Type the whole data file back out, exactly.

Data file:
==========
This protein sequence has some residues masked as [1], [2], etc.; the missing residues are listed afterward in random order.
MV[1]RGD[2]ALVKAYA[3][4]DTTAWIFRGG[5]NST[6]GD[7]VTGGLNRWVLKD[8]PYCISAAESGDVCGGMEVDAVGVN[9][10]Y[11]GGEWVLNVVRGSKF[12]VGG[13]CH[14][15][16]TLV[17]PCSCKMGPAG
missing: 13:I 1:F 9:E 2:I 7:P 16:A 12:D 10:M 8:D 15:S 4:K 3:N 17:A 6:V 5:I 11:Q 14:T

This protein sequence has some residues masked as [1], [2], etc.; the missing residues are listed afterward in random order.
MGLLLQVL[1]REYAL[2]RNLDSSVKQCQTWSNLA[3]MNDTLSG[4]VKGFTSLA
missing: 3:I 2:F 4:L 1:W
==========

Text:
This protein sequence has some residues masked as [1], [2], etc.; the missing residues are listed afterward in random order.
MV[1]RGD[2]ALVKAYA[3][4]DTTAWIFRGG[5]NST[6]GD[7]VTGGLNRWVLKD[8]PYCISAAESGDVCGGMEVDAVGVN[9][10]Y[11]GGEWVLNVVRGSKF[12]VGG[13]CH[14][15][16]TLV[17]PCSCKMGPAG
missing: 13:I 1:F 9:E 2:I 7:P 16:A 12:D 10:M 8:D 15:S 4:K 3:N 17:A 6:V 5:I 11:Q 14:T

This protein sequence has some residues masked as [1], [2], etc.; the missing residues are listed afterward in random order.
MGLLLQVL[1]REYAL[2]RNLDSSVKQCQTWSNLA[3]MNDTLSG[4]VKGFTSLA
missing: 3:I 2:F 4:L 1:W